York is a city and county seat of York County, South Carolina, United States. The population was approximately 6,985 at the 2000 census and up to 7,736 at the 2010 census. York is located approximately southwest of Charlotte, North Carolina and west of Rock Hill, South Carolina.
The first European settlers came to York in the early 1750s, having migrated south from Pennsylvania and Virginia. Of the three major groups settling Pennsylvania, the English came first, then the Germans, and then the Scots. The county names of Lancaster, Chester and York had been brought from England to Pennsylvania, and then on to South Carolina by the early settlers.
Prior to this, the first known inhabitants of York County were the Catawba Indians.
The town of York was originally known as Fergus’s Crossroads for a tavern, owned by two brothers, William and John Fergus, that was located at the intersection of the road from Rutherfordton to Camden and the road from Charlottesburg (Charlotte) to Augusta. When the county of York was established in 1785 the state statute required each county to erect a courthouse and public buildings in the most convenient part of the county, with a tax levied to cover the cost of "building the court houses, prisons, pillories, whipping posts and stocks." Fergus’s Crossroads was near the geographic center of the newly formed county and was chosen for the site of the new county seat.
The town of Yorkville was established as the County seat in 1785. Situated between two Revolutionary battle sites, the Battle of Kings Mountain and the Battle of Williamson's Plantation, York was the only county in South Carolina to remain undefeated during that war.
In 1823 there were 451 people living in Yorkville, 292 white and 159 black, with 80 houses in the town, eight stores, five taverns, one male academy and one female academy, and a printing office. The town could boast 52 mechanics, eight lawyers, two physicians and one clergyman.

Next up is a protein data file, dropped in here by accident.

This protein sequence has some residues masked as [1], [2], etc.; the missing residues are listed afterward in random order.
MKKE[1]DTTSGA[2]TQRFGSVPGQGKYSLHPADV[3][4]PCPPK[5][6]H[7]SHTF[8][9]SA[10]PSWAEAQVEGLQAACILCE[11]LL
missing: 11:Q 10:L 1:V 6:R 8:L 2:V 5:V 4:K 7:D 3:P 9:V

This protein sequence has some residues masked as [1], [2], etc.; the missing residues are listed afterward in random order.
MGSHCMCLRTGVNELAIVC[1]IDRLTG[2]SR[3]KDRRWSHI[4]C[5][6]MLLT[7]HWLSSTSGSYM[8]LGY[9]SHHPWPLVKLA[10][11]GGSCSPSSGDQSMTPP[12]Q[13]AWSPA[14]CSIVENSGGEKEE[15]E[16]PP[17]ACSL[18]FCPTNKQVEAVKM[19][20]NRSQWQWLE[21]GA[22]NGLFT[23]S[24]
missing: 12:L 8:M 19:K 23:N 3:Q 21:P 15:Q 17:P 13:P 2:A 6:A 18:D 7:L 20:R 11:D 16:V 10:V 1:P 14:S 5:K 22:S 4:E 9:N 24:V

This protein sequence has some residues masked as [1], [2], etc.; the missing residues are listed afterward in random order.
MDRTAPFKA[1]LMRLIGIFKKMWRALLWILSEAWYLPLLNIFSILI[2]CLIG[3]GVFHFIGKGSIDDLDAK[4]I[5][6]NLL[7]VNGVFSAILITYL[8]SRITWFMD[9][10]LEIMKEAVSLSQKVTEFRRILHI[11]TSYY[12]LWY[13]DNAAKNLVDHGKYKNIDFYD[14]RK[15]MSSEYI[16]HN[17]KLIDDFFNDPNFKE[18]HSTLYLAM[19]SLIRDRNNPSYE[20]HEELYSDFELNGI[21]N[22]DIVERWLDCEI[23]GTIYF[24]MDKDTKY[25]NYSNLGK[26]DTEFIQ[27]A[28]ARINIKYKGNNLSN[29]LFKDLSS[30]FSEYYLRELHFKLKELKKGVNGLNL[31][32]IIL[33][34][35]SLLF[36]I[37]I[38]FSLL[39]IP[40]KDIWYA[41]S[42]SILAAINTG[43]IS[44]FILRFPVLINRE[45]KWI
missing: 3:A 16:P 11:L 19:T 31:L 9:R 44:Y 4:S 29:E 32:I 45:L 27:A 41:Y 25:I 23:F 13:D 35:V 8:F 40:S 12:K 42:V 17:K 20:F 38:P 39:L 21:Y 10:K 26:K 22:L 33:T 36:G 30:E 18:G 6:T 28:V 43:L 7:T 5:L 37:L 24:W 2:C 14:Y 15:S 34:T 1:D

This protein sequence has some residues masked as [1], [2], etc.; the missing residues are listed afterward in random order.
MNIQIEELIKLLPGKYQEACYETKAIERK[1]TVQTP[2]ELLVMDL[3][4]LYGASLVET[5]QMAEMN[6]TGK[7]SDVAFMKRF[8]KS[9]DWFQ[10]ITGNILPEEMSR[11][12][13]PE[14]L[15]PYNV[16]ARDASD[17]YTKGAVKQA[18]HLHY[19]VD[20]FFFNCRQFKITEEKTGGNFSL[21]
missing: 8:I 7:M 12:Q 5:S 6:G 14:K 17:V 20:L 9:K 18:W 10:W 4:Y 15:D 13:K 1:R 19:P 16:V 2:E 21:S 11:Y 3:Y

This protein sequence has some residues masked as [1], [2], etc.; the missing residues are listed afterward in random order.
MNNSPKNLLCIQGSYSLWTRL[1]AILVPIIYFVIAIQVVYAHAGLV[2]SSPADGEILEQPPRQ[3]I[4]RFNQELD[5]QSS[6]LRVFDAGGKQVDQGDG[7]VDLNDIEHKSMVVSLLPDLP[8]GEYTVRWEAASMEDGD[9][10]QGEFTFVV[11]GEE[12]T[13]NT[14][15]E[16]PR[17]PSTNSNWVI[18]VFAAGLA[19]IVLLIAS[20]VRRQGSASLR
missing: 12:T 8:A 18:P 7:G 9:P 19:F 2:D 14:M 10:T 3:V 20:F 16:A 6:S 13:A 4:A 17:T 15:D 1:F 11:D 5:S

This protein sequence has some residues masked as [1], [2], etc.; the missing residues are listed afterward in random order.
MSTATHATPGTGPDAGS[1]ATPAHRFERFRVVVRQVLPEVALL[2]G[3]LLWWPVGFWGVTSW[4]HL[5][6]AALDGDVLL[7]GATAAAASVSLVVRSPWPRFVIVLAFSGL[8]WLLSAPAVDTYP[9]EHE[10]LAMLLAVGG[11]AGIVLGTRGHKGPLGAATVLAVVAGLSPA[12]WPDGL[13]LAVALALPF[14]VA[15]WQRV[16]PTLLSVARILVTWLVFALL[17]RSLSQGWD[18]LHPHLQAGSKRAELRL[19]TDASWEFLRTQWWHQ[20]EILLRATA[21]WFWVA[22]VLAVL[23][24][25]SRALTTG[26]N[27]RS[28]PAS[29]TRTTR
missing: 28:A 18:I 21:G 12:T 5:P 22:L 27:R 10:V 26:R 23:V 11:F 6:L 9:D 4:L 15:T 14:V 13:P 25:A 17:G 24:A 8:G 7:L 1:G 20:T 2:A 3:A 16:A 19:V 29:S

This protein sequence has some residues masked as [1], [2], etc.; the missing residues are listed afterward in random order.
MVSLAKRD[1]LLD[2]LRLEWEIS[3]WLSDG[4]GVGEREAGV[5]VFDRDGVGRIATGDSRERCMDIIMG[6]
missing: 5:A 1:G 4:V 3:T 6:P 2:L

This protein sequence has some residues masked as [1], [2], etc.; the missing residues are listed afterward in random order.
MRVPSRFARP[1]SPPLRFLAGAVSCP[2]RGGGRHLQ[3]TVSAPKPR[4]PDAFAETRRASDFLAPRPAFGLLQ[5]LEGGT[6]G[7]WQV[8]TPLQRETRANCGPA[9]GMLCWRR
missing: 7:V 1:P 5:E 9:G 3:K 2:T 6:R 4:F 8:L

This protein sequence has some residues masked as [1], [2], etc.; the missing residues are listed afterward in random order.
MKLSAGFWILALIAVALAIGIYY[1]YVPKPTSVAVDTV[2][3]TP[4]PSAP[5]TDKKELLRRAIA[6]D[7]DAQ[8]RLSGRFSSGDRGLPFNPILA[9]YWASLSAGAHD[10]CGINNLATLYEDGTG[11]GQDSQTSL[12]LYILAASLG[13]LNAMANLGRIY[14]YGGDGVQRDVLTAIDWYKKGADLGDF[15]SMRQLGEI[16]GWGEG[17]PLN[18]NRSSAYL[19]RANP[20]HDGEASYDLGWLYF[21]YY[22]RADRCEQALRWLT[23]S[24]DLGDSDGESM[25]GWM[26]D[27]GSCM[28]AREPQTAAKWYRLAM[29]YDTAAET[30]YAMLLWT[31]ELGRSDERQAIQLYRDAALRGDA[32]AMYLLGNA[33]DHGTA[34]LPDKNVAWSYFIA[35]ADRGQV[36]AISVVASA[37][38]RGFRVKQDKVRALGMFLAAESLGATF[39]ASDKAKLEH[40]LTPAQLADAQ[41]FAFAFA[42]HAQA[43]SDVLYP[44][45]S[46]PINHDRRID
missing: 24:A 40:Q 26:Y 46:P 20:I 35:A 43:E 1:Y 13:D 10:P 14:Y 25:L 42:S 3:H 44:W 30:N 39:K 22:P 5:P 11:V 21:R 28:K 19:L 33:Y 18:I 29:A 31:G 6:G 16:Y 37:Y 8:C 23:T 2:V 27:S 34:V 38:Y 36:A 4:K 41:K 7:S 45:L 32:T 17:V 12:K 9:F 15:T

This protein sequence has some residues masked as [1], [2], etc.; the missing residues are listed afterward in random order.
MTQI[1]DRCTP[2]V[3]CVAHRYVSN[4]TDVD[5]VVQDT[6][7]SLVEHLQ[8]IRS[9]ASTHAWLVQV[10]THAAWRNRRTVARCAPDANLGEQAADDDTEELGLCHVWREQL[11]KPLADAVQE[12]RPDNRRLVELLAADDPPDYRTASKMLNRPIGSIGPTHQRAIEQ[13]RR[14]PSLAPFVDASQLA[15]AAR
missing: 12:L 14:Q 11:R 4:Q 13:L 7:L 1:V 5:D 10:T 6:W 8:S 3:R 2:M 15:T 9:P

Yorkville was officially incorporated on December 7, 1841. W.I. Clawson was the first mayor, and Stanhope Sadler, F.M. Galbraith, T.H. Simril and B. T. Wheeler were . The population was about 800. Over the next two decades, before the outbreak of the American Civil War, Yorkville's population swelled to 2,000. In 1860 a gas works was installed on West Liberty Street, below the old county jail; Yorkville was the first town in the Upcountry with gas lighting.
In 1853 Lewis Grist bought his father's newspaper and changed the name to the Yorkville Enquirer, which was published weekly until 2006, when it was merged with the Clover Herald to form the Enquirer-Herald, a weekly newspaper covering western York County.
In 1915 the residents of the town voted to shorten its name to "York".
Private academies operated on and off during Yorkville's early years. In 1854, the Yorkville Female Academy was established on East Jefferson Street. The next year, Micah Jenkins and Asbury Coward, young Citadel graduates, established the King's Mountain Military Academy. It was closed during the Civil War, during which Jenkins was killed, but Coward returned to Yorkville and reopened the school. The original buildings no longer stand, but it became the site of the Episcopal Church Home for Children, an orphanage located for many years in York, which is today a treatment center for emotionally disturbed children named York Place.
The Rose Hotel was built in 1852, by Dr. E.A. Crenshaw and was referred to in the Lowcountry as one of the most palatial hotels in the Upcountry. Today it has been restored and completely renovated as apartments.
The First Presbyterian Church was designed in 1846 by Robert Walker, a noted architect from Charleston, but construction wasn’t begun until several years later and wasn’t completed until after the Civil War. A gallery originally lined three sides of the sanctuary, part of it remains as a rear balcony, and the chancel originally featured a single uplifted pulpit that was converted in 1949 to a divided chancel and choir loft. The building is listed on the National Register of Historic Places and the American Presbyterian and Reformed Historical Sites.
The present York County Courthouse was completed in 1914 and an annex was built in 1955, which completes the present structure, the fourth courthouse to occupy the site. The third courthouse, which was torn down in 1912 to make way for the present one, was designed by Robert Mills, the architect of the Washington Monument and the U.S. Treasury Building, as well as many other courthouses in South Carolina. Most county court functions are conducted now at the Moss Justice Center, on the eastern edge of town.
In 1976, as a part of the National Bicentennial, downtown York was designated a Historic District on the National Register of Historic Places, one of the largest historic districts in the state, consisting of and containing over 180 historic structures and landmarks.